By Sam Cortes, Communications Coordinator
There is no harder hitting game in the world today than football. I’m sure there would be some people who would disagree with this statement, some might say it is rugby. In football, however, players tend to throw caution to the wind knowing they have safety equipment on.
Imagine a linebacker measuring up a running back coming down hill, full-speed and both weighing over 200lbs. That is one massive collision with a lot of weight getting thrown around. So, needless to say, the equipment you wear to protect yourself is very important… especially helmets – unless you want your skull to get mashed like a potato.
The First Helmets
Helmets have not always been a part of the game, though. Starting way back in the early 1900s, most players did not even wear them, and if they did, the helmets they used didn’t do much to protect the noggin. Let’s just assume that the majority of players at this time suffered from some gruesome head injuries..
One of the most popular stories told about the first helmet worn in a game took place in 1893, played between the Navy and the Army. It was literally just a moleskin hat with earflaps sewn together and was worn by a player who had his shoemaker design it for him. The reason why he had it created was because his doctors told him if he took another hit to the head, it would lead to instant insanity. Excellent diagnosis, doc! Even after that moment, helmets were a scarcity and not worn regularly until the 1920s as they were not mandatory.
The 20s, 30s & 40s
In the Manitoba Sports Hall of Fame, we have a few photos from our image archives depicting an individual from the 20s with a helmet. You will notice there is not much difference between that helmet and helmets from the 30s and 40s. In those 20 or so years, there were only different variations of the leather helmet. The padding on the helmet did not get any better and the face was still exposed.
In the late 30s, a man by the name of John Riddel invented a plastic helmet that was deemed to be much safer than its earlier counterpart. There was a bit of a problem, however.
Due to WWII, plastic was tough to acquire, so mass production of these were put on hold until after the war. Once these plastic helmets were rolled out with some consistency, another problem occurred: many of these helmets broke into pieces on contact due to an issue with the plastic mixture.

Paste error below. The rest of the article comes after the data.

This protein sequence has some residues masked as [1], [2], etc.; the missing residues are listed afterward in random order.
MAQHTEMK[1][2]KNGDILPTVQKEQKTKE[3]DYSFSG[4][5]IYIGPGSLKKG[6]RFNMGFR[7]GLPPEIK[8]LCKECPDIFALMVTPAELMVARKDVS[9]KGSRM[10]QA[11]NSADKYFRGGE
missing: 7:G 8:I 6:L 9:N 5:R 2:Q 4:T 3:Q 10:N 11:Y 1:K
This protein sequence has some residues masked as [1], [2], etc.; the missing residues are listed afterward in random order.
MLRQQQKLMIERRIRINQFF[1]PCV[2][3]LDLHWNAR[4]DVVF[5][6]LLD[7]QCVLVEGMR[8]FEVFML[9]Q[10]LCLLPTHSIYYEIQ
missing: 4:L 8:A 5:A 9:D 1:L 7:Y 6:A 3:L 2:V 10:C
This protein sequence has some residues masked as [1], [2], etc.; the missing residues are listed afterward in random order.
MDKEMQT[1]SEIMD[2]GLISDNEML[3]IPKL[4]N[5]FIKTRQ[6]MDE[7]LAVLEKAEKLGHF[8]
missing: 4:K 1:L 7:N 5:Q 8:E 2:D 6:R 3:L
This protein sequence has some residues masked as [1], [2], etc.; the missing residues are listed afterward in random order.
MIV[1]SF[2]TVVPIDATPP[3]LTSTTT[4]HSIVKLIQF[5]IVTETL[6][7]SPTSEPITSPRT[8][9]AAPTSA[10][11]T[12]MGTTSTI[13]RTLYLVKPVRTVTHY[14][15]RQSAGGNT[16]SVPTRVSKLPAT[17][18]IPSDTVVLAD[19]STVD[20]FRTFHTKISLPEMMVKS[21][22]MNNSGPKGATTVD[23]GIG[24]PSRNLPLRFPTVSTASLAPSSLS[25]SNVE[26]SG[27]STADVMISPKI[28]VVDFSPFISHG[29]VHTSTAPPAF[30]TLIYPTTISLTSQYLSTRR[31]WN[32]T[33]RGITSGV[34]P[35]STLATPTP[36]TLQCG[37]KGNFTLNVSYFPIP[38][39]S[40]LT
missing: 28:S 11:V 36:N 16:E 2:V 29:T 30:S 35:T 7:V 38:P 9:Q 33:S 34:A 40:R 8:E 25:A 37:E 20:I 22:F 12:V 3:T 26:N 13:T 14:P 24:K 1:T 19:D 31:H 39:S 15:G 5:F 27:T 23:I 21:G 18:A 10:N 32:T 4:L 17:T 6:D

The NFL at this time acted swiftly and banned the plastic helmet until the problem was fixed. Imagine that, taking a hit from an opponent and having your helmet smash into pieces. This, I am sure, led to a whole lot of other injuries. Lacerated face, anyone?
Over the next couple of years, padding was added to the plastic helmets to offer more protection. In our collection at the Manitoba Sports Hall of Fame, we have some helmets that were used in the 1940s. The one below belonged to Saul Rifken of the St. John’s Grads (1948-49 season).
Although helmets started to improve by the 50s with plastic and more padding, there still was nothing protecting the face. Often players would still end up with black eyes, a broken nose or a mangled mouth.
That was until 1955 when a helmet with one single bar was invented to protect the face. Back then, this may have seemed like a revelation, but let’s be honest, there was still a lot of open face to get bloodied up.
This particular helmet in the photo was worn by a player on a Manitoba Sports Hall of Fame Honoured Member Team, The St. Vital Bulldogs. They were a mini dynasty on the Manitoba football scene in the 50s and 60s. They won several National Championships and were runners-up as the best amateur club on a few occasions as well.
The 60s Onward
From the 60s onward, the single bar helmet was adapted and became more complex with its face guards. There were also innovations done on the material used and how best to add padding on the interior of a helmet.
By the 80s, different materials like polycarbonate and aluminum were combined with plastic to form the exterior. This made the helmets stronger, but also lighter.
Today, all players that play professional or amateur football in sanctioned leagues wear helmets that are light and protect the entire head, some of them even have visors.
With the amount of research done over the last several years, it is imperative that the football helmet keeps up and improvements are continuously made.
“Helmet use in various sports are to prevent skull fractures and lacerations to the scalp,” said Rickie Walkden, Sport Manitoba Clinic Director. “Making sure that helmets are intact with no damage is an important part in protecting the head. The development of this type of equipment has been important in mitigating against severe injuries to the skull itself.”
It is easy to see why it was important for this piece of equipment to be enhanced over time.
Obviously, we would not want our brains to be looking like the inside of those watermelons that those Saskatchewan Roughrider fans seem to put on their heads regularly.
This last photo shows a game-worn Blue Bomber helmet in our collection from the mid 2000s. As you can see, there are major improvements than what was originally designed – we sure have come a long way from moleskin hats with ear flaps.